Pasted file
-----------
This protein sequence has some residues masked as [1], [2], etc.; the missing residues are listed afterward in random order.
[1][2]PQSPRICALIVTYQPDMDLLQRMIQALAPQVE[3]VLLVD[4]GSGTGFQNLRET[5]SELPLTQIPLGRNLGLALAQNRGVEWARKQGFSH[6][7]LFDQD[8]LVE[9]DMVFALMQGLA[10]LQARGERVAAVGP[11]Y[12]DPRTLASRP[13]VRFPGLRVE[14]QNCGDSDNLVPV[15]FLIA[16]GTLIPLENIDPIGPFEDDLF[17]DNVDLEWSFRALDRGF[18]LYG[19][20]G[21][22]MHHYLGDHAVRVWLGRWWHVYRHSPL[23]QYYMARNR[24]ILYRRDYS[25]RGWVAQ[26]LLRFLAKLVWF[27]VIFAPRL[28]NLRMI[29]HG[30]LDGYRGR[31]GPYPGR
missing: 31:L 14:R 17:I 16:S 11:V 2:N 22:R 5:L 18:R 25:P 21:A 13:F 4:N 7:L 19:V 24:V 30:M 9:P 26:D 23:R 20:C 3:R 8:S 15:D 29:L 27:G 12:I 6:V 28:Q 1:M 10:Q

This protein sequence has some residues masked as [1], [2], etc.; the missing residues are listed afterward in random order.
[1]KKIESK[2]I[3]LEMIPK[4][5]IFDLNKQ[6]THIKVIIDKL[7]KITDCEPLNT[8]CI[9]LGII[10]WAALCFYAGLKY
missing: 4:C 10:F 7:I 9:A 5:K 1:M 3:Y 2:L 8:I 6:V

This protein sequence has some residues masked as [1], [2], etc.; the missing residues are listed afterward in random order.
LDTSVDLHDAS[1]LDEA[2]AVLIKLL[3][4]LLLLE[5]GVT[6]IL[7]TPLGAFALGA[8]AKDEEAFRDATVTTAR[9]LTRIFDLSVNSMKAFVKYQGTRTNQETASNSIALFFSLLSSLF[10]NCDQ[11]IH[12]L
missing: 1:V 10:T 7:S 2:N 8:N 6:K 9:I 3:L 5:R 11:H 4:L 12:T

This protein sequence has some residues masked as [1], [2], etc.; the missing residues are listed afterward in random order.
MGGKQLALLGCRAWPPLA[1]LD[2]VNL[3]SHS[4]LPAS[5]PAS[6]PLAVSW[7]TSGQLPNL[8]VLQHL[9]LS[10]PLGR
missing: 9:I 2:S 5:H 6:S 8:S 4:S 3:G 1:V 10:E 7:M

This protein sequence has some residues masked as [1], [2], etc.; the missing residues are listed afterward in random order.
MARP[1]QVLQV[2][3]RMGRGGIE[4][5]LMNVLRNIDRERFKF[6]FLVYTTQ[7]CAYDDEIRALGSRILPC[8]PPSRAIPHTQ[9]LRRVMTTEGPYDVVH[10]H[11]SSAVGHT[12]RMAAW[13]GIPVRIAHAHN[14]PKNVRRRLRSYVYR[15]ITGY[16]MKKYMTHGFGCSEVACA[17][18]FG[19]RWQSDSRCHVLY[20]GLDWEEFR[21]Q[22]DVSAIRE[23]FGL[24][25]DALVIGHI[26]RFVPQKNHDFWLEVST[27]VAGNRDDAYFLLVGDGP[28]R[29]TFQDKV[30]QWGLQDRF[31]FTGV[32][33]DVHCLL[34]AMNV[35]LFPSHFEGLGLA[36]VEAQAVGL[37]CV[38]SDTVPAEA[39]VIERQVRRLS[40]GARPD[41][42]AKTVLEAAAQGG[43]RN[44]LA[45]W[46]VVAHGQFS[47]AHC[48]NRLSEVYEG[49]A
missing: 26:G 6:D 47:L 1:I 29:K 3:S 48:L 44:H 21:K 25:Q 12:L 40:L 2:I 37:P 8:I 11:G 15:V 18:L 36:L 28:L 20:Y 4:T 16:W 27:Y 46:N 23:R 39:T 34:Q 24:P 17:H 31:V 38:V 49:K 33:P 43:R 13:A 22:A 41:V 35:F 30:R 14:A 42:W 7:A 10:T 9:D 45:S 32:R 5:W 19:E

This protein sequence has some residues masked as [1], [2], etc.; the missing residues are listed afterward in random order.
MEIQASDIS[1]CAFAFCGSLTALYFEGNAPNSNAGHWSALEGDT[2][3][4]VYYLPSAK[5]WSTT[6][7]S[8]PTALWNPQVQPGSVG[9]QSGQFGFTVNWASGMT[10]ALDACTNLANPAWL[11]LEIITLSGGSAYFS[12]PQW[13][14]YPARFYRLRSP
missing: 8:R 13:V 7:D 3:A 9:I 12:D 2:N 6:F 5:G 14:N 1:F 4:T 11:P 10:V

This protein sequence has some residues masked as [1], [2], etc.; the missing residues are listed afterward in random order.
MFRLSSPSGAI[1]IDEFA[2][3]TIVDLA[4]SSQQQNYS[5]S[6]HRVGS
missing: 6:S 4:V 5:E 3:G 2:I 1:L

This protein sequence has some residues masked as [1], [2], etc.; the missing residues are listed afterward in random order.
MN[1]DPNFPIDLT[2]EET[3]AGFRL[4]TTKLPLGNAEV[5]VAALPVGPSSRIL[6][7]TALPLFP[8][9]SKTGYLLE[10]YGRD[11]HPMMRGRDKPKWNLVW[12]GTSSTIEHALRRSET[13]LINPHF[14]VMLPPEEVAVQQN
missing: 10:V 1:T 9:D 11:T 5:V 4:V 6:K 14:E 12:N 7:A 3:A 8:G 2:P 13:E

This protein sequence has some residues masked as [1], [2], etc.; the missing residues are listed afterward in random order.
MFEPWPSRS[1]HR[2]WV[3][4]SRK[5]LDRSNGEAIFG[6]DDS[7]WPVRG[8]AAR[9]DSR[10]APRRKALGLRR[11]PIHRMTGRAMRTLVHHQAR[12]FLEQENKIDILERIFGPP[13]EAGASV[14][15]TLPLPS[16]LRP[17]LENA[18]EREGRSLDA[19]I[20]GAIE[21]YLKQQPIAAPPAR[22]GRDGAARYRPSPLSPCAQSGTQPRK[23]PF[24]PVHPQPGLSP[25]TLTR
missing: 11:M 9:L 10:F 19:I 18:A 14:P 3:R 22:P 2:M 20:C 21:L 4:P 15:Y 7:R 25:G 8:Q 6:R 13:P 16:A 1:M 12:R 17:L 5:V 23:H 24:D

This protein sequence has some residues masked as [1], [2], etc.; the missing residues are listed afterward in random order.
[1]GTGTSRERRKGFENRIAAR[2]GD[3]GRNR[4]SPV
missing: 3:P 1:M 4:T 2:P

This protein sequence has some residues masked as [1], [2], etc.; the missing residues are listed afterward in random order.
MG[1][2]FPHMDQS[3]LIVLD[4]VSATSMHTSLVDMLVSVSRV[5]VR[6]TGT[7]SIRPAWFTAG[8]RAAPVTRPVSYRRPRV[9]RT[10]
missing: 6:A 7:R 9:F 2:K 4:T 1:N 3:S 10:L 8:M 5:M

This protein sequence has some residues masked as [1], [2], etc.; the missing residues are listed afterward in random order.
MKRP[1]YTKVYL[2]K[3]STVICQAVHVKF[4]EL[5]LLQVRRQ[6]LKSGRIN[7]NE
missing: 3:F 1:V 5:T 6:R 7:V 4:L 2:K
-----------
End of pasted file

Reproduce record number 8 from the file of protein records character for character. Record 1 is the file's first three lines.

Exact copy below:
This protein sequence has some residues masked as [1], [2], etc.; the missing residues are listed afterward in random order.
MN[1]DPNFPIDLT[2]EET[3]AGFRL[4]TTKLPLGNAEV[5]VAALPVGPSSRIL[6][7]TALPLFP[8][9]SKTGYLLE[10]YGRD[11]HPMMRGRDKPKWNLVW[12]GTSSTIEHALRRSET[13]LINPHF[14]VMLPPEEVAVQQN
missing: 10:V 1:T 9:D 11:T 5:V 4:V 6:K 14:E 12:N 7:A 3:A 8:G 2:P 13:E